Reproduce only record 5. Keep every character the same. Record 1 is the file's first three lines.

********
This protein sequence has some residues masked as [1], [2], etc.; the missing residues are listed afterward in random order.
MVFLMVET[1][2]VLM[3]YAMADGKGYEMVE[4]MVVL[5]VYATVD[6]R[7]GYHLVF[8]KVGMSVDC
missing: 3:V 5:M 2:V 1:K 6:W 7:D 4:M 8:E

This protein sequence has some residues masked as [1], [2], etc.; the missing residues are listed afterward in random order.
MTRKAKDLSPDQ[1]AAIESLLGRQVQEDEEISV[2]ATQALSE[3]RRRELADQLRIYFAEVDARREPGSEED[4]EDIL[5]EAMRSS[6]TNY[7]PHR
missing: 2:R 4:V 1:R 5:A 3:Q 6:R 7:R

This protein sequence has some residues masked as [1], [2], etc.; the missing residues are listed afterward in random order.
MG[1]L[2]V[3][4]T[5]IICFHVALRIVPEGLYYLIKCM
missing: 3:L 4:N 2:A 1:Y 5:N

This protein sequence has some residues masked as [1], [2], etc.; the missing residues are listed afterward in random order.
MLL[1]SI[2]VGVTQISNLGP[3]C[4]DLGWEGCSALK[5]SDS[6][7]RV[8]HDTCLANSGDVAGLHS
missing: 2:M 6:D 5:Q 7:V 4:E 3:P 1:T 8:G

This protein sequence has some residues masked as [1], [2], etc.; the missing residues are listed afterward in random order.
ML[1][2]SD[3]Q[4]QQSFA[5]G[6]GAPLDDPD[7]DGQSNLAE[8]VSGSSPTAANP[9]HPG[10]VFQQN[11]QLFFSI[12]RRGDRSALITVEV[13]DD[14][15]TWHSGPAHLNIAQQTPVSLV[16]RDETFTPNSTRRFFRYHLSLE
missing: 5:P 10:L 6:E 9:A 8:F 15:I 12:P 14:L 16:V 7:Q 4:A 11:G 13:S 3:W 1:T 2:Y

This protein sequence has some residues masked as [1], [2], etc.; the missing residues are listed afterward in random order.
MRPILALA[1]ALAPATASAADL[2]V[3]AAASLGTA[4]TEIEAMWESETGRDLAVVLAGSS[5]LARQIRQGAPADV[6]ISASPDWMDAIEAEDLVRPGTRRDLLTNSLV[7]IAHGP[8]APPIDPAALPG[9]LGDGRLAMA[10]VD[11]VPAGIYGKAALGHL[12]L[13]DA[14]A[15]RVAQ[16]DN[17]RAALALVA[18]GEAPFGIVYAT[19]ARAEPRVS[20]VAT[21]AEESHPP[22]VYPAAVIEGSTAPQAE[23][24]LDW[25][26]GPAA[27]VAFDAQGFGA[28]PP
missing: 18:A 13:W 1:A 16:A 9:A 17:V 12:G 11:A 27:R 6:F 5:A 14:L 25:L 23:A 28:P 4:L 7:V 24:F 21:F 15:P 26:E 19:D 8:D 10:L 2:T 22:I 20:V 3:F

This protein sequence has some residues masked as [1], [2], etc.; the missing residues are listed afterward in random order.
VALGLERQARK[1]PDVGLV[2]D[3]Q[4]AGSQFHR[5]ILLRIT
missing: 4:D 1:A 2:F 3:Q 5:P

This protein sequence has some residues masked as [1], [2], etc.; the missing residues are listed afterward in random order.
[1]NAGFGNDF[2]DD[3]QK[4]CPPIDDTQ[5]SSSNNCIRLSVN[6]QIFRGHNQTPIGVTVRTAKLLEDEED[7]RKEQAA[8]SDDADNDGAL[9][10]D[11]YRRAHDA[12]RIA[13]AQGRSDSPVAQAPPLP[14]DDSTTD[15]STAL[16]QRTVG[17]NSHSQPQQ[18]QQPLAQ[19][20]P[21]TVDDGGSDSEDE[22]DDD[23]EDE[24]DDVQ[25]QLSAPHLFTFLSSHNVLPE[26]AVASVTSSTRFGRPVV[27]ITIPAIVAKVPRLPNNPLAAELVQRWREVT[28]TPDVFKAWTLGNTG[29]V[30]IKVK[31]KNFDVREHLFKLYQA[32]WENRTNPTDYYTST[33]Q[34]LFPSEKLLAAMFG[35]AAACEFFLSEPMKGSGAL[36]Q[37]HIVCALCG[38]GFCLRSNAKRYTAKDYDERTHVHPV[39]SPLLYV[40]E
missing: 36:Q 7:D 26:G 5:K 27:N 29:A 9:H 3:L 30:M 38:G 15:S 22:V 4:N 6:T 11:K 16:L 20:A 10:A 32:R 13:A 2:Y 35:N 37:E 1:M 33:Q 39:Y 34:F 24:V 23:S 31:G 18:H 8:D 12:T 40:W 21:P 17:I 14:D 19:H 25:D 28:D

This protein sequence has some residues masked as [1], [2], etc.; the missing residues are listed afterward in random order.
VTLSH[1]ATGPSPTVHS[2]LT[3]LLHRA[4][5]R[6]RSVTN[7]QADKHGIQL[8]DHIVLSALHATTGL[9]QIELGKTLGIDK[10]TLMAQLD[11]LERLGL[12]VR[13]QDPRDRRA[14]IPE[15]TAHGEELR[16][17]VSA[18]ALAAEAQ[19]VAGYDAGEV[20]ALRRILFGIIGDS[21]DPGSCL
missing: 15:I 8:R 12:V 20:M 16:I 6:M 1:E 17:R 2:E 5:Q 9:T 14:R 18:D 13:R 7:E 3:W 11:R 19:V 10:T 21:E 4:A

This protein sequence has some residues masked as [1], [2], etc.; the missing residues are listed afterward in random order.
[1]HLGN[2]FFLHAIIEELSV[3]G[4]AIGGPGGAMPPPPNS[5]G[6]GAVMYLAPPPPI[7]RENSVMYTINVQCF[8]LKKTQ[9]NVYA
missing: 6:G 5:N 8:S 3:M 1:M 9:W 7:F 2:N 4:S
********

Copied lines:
This protein sequence has some residues masked as [1], [2], etc.; the missing residues are listed afterward in random order.
ML[1][2]SD[3]Q[4]QQSFA[5]G[6]GAPLDDPD[7]DGQSNLAE[8]VSGSSPTAANP[9]HPG[10]VFQQN[11]QLFFSI[12]RRGDRSALITVEV[13]DD[14][15]TWHSGPAHLNIAQQTPVSLV[16]RDETFTPNSTRRFFRYHLSLE
missing: 5:P 10:L 6:E 9:A 8:F 15:I 12:P 14:L 16:V 7:Q 4:A 11:G 13:S 3:W 1:T 2:Y